A DERELICT former bar in Tynemouth which was unpopular with residents is being completely revamped and will be named after the new owner’s baby daughter.
The premises of the former OZ’s bar, in The Arcade, which residents of nearby Arcade Park say blighted their lives due to noise, will re-open in May as Lola Jean’s following extensive renovation.
North Tyneside Council’s licensing sub-committee yesterday (Wednesday) granted a new licence for the premises, which has had nearly half a million pounds spent on it by ex-hockey pro Paul Sample, who bought the building in November.
It was Mr Sample’s father, Jim, who originally converted the Arcade Park apartments and his son plans to live there with his young family.
Arcade Park resident Christine Vibert said OZ’s had “caused great distress” to herself and fellow neighbours, with children unable to sleep due to loud music.
Mrs Vibert spoke of fears that reopening the premises would lead to more noise from karaoke, bingo or amplified music.
She also said she worried that rear exit doors, which lead into the Arcade Park building, would leave residents vulnerable.
She also asked that opening hours would not extend beyond 11.30pm.
Richard Arnot, representing Mr Sample at the hearing, said that if he wanted to run a similar establishment to OZ’s, he could have simply reopened with the existing licence, which has been in place since the 1980s.
He said Mr Sample wanted to break the link with the infamous OZ’s and create a “relaxed lounge-style premises” where people can enjoy quality food and drink.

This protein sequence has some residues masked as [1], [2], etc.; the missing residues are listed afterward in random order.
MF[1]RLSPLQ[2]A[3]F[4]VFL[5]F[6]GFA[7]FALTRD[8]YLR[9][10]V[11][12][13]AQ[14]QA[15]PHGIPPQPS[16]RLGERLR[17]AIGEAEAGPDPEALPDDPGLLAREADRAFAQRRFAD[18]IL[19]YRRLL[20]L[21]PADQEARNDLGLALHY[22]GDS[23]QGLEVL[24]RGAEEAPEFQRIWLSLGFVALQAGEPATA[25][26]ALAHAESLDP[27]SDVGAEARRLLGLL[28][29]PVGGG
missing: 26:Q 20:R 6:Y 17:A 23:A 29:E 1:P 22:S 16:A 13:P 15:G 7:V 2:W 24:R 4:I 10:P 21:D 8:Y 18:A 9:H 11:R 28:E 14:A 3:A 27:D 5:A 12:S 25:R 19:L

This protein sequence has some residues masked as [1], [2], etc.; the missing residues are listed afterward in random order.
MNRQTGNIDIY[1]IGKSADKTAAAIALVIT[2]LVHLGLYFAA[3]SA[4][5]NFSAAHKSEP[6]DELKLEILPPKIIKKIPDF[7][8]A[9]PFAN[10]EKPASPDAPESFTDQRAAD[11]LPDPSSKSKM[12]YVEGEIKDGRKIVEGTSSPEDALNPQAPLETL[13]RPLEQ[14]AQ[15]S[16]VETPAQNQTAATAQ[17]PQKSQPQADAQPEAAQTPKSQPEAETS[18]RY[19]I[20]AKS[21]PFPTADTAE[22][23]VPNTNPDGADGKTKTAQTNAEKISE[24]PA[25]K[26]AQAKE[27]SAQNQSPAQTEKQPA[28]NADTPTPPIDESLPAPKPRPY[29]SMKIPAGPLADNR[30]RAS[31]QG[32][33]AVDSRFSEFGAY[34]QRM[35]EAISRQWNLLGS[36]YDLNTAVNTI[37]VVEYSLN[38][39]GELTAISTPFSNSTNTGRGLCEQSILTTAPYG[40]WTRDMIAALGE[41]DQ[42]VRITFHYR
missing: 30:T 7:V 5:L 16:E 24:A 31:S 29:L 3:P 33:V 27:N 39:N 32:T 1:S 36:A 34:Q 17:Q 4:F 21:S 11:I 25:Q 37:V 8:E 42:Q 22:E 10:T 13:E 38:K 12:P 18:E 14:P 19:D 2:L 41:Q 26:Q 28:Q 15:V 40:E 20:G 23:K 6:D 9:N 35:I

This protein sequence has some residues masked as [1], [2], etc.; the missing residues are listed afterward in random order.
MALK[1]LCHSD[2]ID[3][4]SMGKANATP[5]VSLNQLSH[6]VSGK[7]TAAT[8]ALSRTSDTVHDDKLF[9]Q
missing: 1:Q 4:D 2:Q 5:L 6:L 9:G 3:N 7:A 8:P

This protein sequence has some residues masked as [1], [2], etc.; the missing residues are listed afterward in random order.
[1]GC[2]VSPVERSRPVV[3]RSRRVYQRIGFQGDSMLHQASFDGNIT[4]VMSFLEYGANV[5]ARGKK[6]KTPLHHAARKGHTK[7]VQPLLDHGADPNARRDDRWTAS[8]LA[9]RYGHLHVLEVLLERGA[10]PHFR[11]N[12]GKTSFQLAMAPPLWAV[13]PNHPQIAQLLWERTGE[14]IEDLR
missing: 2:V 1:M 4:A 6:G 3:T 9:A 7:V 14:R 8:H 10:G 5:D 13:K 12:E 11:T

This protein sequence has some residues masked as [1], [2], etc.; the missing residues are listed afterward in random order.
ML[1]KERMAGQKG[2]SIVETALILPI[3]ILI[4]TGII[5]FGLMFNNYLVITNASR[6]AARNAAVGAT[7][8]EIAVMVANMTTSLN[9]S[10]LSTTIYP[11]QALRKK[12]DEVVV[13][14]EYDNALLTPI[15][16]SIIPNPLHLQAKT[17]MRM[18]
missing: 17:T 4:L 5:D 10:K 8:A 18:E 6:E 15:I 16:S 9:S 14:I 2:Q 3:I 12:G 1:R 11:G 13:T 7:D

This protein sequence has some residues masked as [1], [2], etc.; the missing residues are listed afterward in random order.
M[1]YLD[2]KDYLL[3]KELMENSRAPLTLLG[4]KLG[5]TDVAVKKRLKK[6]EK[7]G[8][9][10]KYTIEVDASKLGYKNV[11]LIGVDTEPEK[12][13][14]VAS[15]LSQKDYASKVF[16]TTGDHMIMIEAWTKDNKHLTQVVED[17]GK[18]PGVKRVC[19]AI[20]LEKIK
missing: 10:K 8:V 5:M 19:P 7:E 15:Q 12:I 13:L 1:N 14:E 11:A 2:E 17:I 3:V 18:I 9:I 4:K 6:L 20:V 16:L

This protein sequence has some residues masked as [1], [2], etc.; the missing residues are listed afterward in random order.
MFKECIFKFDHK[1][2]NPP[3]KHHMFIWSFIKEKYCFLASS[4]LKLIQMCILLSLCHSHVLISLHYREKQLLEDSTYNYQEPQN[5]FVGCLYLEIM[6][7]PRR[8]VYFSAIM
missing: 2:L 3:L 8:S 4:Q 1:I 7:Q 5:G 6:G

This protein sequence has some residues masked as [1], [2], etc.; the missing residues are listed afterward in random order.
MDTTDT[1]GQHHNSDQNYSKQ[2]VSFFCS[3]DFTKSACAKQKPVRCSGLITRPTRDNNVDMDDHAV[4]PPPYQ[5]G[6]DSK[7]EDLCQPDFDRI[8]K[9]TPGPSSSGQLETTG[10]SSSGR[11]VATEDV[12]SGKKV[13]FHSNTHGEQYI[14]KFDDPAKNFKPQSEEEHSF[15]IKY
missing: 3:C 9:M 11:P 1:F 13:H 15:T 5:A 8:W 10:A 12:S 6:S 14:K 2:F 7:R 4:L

“The building has been very much unloved since it’s been out of use,” Mr Arnot said.
“It was in a right state, the roof was about to cave in. There was water damage, sewage problems and rats.
“Mr Sample has spent a considerable amount of money just stabilising the building.”
The roof will now be lined with a special acoustic foam to prevent noise escaping and new glass atriums, which will be installed to bring light into the premises will have a layer of argon gas between the panes, to insulate from noise.
Mr Arnot added: “People will enjoy coming to our premises. We are very much different from OZ’s.”
Hethen held up an OZ’s advertising poster, portraying a kangaroo drinking a pint of beer, adding: “I think you can imagine what sort of place it was.
“We are a million miles from what they did and we are very confident that we will not have problems.”
He added that Mr Sample in no way wants to upset the residents in Arcade Park, in particular as they own the freehold of the building, and he reassured them that the rear doors would only be used as emergency exits and would be alarmed.
He also said karaoke would not take place on the premises and that bingo would probably be illegal.
The committee granted the licence with conditions including criteria for CCTV recordings, ‘challenge 21’ policy and noise abatement.
They also limited the opening hours to midnight on Sundays.